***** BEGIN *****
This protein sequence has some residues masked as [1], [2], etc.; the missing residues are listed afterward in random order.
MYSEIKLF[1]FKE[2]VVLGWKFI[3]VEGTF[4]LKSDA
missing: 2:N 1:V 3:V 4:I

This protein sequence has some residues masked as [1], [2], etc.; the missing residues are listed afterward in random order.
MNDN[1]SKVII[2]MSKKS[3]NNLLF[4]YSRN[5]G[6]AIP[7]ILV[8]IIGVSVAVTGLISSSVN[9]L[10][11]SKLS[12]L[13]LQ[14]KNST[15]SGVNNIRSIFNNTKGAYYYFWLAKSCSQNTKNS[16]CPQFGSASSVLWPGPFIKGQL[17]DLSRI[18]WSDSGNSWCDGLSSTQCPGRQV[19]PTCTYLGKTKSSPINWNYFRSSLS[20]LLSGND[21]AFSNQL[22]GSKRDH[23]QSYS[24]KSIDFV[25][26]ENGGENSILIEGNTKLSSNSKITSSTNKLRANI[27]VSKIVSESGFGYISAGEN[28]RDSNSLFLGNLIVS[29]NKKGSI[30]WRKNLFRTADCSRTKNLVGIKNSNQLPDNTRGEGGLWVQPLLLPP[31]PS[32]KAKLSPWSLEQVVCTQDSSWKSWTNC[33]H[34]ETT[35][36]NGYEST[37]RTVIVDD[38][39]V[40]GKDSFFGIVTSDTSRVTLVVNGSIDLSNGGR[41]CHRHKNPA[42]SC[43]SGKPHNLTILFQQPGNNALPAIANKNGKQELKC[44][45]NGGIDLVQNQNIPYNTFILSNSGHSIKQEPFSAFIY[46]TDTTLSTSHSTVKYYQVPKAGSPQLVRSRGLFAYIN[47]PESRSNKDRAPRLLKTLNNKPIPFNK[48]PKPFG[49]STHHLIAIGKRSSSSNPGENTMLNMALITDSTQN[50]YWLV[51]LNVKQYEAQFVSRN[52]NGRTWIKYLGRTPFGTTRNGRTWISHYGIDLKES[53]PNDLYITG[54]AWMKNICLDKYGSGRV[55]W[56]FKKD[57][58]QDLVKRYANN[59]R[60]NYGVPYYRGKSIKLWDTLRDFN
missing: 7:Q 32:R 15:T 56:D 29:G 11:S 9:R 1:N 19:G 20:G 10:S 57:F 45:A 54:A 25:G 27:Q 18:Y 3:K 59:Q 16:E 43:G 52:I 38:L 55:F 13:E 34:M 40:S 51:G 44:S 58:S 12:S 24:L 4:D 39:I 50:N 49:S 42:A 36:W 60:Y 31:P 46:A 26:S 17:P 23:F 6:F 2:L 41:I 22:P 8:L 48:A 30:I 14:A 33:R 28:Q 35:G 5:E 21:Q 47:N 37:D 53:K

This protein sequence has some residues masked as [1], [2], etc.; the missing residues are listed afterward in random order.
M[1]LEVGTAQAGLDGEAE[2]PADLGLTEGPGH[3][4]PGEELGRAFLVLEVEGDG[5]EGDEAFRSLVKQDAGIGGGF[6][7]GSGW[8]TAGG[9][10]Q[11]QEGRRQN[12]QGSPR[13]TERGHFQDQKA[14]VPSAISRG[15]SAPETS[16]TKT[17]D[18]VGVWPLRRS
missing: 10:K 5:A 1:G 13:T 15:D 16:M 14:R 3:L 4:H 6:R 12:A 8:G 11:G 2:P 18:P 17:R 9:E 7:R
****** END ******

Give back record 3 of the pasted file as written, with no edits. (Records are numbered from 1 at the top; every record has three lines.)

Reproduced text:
This protein sequence has some residues masked as [1], [2], etc.; the missing residues are listed afterward in random order.
M[1]LEVGTAQAGLDGEAE[2]PADLGLTEGPGH[3][4]PGEELGRAFLVLEVEGDG[5]EGDEAFRSLVKQDAGIGGGF[6][7]GSGW[8]TAGG[9][10]Q[11]QEGRRQN[12]QGSPR[13]TERGHFQDQKA[14]VPSAISRG[15]SAPETS[16]TKT[17]D[18]VGVWPLRRS
missing: 10:K 5:A 1:G 13:T 15:D 16:M 14:R 3:L 4:H 6:R 12:A 8:G 11:G 2:P 18:P 17:R 9:E 7:R